Somalia has been at war since 1991, and with 14 failed peace agreements in the last 17 years, it’s not surprising that Somalia has been called a failed state. But I won’t believe that’s the last word for my country.
I first became interested in politics when I was elected president of my students union. Soon after that I helped to found Save Somali Women and Children, which empowers women to work to improve their situation and become actively involved in politics. Our first campaign was to get women into Parliament. The plan for the Transitional Federal Government was based on representation by different clans, and of course the clans put up male MPs. To get round this, we argued that women constituted the sixth clan, and on this basis, we got one sixth of the seats allocated to women. We then had to work hard to get a functioning parliament – at one point the President and Prime Minister were operating out of different cities. We mobilised large meetings of women, of religious leaders, business men and others, to shame the parliamentarians into behaving more responsibly.
Working for peace in Somalia is risky. I remember sitting in a meeting once, where one of the warlords said, in my presence ‘Asha is the most powerful person in this room – because I have the power of the gun, but she has the power of the people.’ Afterwards a friend drew me aside and said ‘That sounded really nice, didn’t it Asha? But it wasn’t a compliment, it was a warning.’ Since then I have seen two of my closest friends in the peace movement assassinated. My children are really scared that the same thing will happen to me. I know the risks I am taking. But I will never give up the fight for peace.
In Ramadan, November 2006, Mogadishu was actually one of the most peaceful places in the world. The Islamic Courts had established order, re-opening the ports and even the airport. But the outside world was not prepared to leave us in peace. In December 2006, the Security Council effectively sanctioned the invasion of Somalia by Ethiopia, our longstanding rival. The violence was unbelievable! Atrocities were carried out against civilians, apart from the indiscriminate bombing of women and children in Mogadishu. Businesses were looted, and most of the population of Mogadishu fled.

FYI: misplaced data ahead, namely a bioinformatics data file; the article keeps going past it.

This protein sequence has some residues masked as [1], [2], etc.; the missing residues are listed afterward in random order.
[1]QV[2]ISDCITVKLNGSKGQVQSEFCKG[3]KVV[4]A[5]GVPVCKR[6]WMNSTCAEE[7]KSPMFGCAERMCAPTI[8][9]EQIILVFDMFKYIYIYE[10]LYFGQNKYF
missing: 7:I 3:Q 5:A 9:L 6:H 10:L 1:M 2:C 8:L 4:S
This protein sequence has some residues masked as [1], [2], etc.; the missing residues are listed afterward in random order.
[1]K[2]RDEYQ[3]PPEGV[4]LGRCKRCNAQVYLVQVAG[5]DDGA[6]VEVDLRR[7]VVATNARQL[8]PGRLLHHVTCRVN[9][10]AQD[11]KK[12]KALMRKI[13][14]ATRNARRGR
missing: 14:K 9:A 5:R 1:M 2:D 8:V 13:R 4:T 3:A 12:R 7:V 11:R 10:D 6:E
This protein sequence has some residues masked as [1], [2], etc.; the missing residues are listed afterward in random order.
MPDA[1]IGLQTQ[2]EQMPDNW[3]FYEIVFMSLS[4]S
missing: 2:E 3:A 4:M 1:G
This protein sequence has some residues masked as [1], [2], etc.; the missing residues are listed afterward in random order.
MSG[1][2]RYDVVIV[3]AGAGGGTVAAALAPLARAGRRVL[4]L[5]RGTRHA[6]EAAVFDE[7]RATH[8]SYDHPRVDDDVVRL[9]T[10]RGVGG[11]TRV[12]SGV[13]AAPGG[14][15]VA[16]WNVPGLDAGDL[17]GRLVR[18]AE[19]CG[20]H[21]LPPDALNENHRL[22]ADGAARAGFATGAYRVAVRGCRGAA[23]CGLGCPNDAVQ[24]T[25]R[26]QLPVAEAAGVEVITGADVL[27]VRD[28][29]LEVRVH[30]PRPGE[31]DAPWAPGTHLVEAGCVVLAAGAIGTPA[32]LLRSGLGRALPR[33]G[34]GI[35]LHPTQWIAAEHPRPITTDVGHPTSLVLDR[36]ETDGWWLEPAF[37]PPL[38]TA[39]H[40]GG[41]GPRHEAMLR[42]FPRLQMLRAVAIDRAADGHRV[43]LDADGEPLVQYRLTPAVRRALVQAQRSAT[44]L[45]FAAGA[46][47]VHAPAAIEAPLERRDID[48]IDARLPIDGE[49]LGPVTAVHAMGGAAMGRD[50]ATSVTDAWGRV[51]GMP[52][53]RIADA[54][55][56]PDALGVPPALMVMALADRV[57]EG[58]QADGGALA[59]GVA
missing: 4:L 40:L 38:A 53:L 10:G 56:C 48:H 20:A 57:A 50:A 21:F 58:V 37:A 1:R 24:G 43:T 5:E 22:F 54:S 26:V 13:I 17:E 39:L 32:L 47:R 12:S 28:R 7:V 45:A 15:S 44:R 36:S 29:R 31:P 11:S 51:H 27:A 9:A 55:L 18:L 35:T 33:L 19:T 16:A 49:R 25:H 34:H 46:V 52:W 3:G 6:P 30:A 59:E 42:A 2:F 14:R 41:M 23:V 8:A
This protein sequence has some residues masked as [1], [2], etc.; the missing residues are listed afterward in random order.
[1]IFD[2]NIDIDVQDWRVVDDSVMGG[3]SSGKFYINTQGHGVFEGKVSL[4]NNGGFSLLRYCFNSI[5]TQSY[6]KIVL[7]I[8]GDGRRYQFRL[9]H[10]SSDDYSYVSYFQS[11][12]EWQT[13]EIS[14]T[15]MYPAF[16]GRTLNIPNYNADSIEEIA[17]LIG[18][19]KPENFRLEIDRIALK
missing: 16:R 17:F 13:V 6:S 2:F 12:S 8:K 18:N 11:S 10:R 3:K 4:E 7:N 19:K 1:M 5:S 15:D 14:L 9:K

At that point, my most urgent request to Peace Direct was to have the opportunity to tell the world what was happening. It seemed as though no one cared about this humanitarian catastrophe, which the UN rated as even worse than Darfur. They were able to introduce me to David Loyn, at the BBC, who interviewed me on Newsnight. This was one of the things that triggered the UN to go back into Somalia.
In June this year, the 15th peace agreement was made between groups representing about 80% of the population. I felt very strongly that it needed to be promoted, as quickly as possible, to people in Somalia, and that we Somalis needed to do this. We need to bring in as many factions as possible, and prevent those who would like to see it fail from dominating the media. Peace Direct were also keen to see the process of dissemination led by local people, not by outside agencies. We’re very grateful that DfID came up with the funds to allow this to happen, within a matter of weeks. Two weeks ago we convened a low profile meeting of the most influential intellectuals and politicians, to reach a common understanding of how the peace agreement will actually be implemented on the ground. I feel hopeful that this is a first step towards making the 15th peace agreement, the last one.